By Janet Adetu
If you were to complain about three main things in your environment today, I’m sure very that one of those things top on your list would have something to do with our roads. Traffic is a major deterrent to the proper functioning of our daily activities.
In the past the roads used to be predictable, but today we experience all sorts. One moment the road is unusually free and we cruise the streets in minutes, only to find that the next day there is absolute gridlock. Unfortunately many times we never get to know the real reason behind some of these gridlocks. Spending two to three hours on the roads actually sets off a negative tone for the day.
You become exhausted, frustrated, drained and upset before your day has even started. To crown it all you are still expected to function normally. It is not surprising that when you step into your office, your shop or your business, one little thing can tick you off. As a result you become aggressive, snappy, unwelcoming and just so rude. Sadly this is the common trend we see all around us where incivility on our roads is on the uprise.
Why are people so rude on our roads?
Have you noticed that even when you are in a traffic jam wanting to change lanes nobody wants to give you that one second break and allow you to come in front of them. It is like everyone is the owner landlord of the road and is in more of a hurry than you are. Why is everyone always in a hurry?
Interestingly, road rage is not just limited to private and public vehicles only, now the tricycles, motorcycles and pedestrians have joined the band wagon. There is no courtesy on our roads, so evident when you look around and see up to 70% of the vehicles all have one scratch, dent, bump or disfiguration. I often wonder why it is peculiar to certain environments. I have often had cause to compare with other nations.
When you look at the activities on the roads, people give way to other road users, they drive with caution and everyone is to a large extent very civil on the road. The result being well kept vehicles driving around. Of cause many international countries do have their own bouts of road rage, most times the incidents are recorded and addressed. Why are we so different?
I often say that when you are driving you have to drive your personal vehicle physically, and others mentally. You have to be extra alert by predicting what the other driver is going to do. As much as you cannot control the behaviour of other drivers, the onus is on you to be a normal as possible, even in the midst of rude gestures, vulgar verbal insults and absolutely bad driving.
How does road rage impact you?
Many things have been identified as acts of road rage, it happens so often that it has almost become a norm and therefore nobody really is concerned. Just imagine how your productivity drops just because someone upset you on the road that morning, you then decide to retaliate. Your entire mood is displaced, your thought process is scattered and your ability to concentrate marred.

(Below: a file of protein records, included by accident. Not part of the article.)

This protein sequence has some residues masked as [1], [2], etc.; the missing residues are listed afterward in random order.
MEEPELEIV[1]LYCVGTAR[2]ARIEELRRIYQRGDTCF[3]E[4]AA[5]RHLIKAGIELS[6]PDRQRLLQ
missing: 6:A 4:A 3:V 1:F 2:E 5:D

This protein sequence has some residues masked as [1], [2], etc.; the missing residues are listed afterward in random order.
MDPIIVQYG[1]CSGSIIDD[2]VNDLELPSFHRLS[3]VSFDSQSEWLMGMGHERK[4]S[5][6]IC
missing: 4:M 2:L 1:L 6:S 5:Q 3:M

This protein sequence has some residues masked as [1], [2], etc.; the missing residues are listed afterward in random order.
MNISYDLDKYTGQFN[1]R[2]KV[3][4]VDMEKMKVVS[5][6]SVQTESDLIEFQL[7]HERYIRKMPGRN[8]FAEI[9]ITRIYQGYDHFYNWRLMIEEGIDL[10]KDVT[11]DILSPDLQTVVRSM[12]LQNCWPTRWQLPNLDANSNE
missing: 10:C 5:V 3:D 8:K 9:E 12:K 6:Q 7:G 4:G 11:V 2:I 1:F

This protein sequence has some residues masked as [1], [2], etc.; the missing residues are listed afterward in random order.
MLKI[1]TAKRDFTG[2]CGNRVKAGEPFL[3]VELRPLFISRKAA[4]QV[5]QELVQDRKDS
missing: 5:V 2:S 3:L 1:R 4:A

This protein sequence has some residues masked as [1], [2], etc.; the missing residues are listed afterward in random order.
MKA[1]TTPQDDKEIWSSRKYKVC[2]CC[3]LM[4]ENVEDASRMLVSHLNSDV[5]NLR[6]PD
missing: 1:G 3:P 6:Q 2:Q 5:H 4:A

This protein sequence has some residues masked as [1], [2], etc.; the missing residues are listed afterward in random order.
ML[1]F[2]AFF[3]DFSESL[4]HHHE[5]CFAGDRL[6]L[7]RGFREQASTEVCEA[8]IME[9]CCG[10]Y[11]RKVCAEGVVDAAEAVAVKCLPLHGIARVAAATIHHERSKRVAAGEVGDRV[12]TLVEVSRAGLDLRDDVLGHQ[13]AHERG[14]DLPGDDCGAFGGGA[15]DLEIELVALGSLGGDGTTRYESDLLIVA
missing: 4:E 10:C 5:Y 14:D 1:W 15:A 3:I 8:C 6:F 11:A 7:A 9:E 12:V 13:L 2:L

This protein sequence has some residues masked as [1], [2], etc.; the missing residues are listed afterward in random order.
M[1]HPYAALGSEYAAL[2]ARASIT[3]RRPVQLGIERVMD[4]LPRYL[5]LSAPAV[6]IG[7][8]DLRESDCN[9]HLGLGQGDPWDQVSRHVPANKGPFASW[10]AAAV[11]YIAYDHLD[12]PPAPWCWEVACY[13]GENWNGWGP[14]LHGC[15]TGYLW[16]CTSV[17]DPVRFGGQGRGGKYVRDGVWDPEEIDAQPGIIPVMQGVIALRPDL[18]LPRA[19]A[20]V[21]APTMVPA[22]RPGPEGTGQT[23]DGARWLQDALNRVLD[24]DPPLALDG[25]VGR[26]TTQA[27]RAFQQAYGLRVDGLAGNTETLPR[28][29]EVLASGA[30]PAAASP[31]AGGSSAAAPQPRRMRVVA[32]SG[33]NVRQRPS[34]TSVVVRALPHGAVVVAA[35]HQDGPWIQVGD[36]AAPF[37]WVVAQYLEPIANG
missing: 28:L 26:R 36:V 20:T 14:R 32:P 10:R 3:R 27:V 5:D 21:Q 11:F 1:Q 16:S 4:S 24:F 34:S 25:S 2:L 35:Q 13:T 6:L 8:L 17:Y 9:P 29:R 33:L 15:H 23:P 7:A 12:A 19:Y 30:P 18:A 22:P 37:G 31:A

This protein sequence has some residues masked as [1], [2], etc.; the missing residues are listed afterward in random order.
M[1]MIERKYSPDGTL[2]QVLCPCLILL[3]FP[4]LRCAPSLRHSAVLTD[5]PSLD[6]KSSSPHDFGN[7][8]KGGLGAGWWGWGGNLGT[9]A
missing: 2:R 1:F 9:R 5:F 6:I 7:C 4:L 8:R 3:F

What does road rage look like? Are you a victim?
- Using your horn excessively to talk aggressively to other drivers
- Driving at 50km per hour on a 20km residential road
iii. Deliberately causing lane obstruction by cutting others off a lane
- Flashing headlights in the daytime and full lights at night
- Aggressive fast speed driving and sudden braking
- Driving bum per to bumper – very close tailgating
vii. Shouting and yelling verbal abuses and insults
viii. Rendering threats by open confrontation
- Deliberately hitting other cars and causing collision
- Bad mannerisms including spitting at others from the vehicle, talking on the phone while driving
- Rude gestures with the hand
Dealing with discourtesy (road rage) on our roads
Road rage is everywhere, it will take a lot to eradicate it completely. Being a driver on the roads is not just possessing a driving license to avoid discourtesy and road rage these are a few tips you can ponder on:
- Learn how to drive the vehicle in front of you, behind you and master your own.
- Keep your sanity while driving on the roads stay cool, keep calm
- If in the unfortunate circumstance someone hits you accidently naturally you will be angry, you are allowed to vent your frustration but only for a moment
- Do the extraordinary keep your composure, take a breather, then say it is OK
- Control your emotions, relieve your stress and resolve the matter
- Resolve that it could have been worse therefore it is not that bad
- Put life first before money if you can
- Be courteous, civil, safe and healthy
We all want a better place to live in, there are more pressing issues that people have to face in life without having to add the anger of others on the road. Courtesy on our roads as well as the reduction of road rage is indeed the right step towards being a better nation.
Wishing you Safe Driving on the roads!